Auditory information is beneficial for adults with Down syndrome in a continuous bimanual task

Shannon Ringenbach, Arend W A Van Gemmert, Brian K V Maraj

Research output: Contribution to journalArticlepeer-review

18 Scopus citations


Much recent research using discrete unimanual tasks has indicated that individuals with Down syndrome (DS) have more difficulty performing verbal-motor tasks as compared to visual-motor tasks (see Perceptual-Motor Behavior in Down Syndrome, Human Kinetics, Champaign, IL, 2000, p. 305 for a review). In continuous tasks, however, individuals with DS perform better when movement is guided by auditory information compared to visual information (Downs Syndr.: Res. Prac. 4 (1996) 25; J. Sport Exercise Psy. 22 (2000) S90). The aim of the present study was to investigate if there are any differences for adults with DS between visual, auditory and verbal guidance in a continuous bimanual task. Ten adults with DS, 10 adults without DS and 10 typically developing children drew lines bimanually towards the body (down) and away from the body (up) following three different guidance conditions: visual (flashing line), auditory (high tone, low tone), and verbal ("up", "down"). All participants produced mostly in-phase movements and were close to the 1000 ms target time for all guidance conditions. The adults with DS, however, displayed greater variability in their movement time, movement amplitude and bimanual coordination than adults without DS. For all groups, the left hand was slower and more variable in producing the lateral movements than the right hand. The results regarding guidance information suggest that auditory information is beneficial for repetitive bimanual tasks for adults with DS. Possible mechanisms that cause these results will be discussed.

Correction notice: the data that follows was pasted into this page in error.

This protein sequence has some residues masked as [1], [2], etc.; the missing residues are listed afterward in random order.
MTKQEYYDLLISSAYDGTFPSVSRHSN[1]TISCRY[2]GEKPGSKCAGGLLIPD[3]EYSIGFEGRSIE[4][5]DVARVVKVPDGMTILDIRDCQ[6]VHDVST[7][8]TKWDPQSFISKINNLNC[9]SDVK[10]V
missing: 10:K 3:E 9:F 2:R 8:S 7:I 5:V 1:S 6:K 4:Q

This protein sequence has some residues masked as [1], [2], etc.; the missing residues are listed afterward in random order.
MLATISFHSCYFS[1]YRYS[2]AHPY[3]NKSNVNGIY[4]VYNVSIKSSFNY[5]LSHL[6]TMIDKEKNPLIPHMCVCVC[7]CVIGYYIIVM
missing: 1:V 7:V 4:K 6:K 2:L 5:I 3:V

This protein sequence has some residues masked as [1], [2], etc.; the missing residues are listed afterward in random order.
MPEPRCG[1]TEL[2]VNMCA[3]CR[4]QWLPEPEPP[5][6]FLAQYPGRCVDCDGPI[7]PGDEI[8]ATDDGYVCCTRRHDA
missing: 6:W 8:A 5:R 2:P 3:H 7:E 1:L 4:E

Original languageEnglish (US)
Pages (from-to)213-229
Number of pages17
JournalActa psychologica
Issue number2-3
StatePublished - 2002


  • Bimanual coordination
  • Down syndrome
  • Drawing

ASJC Scopus subject areas

  • Experimental and Cognitive Psychology
  • Developmental and Educational Psychology
  • Arts and Humanities (miscellaneous)


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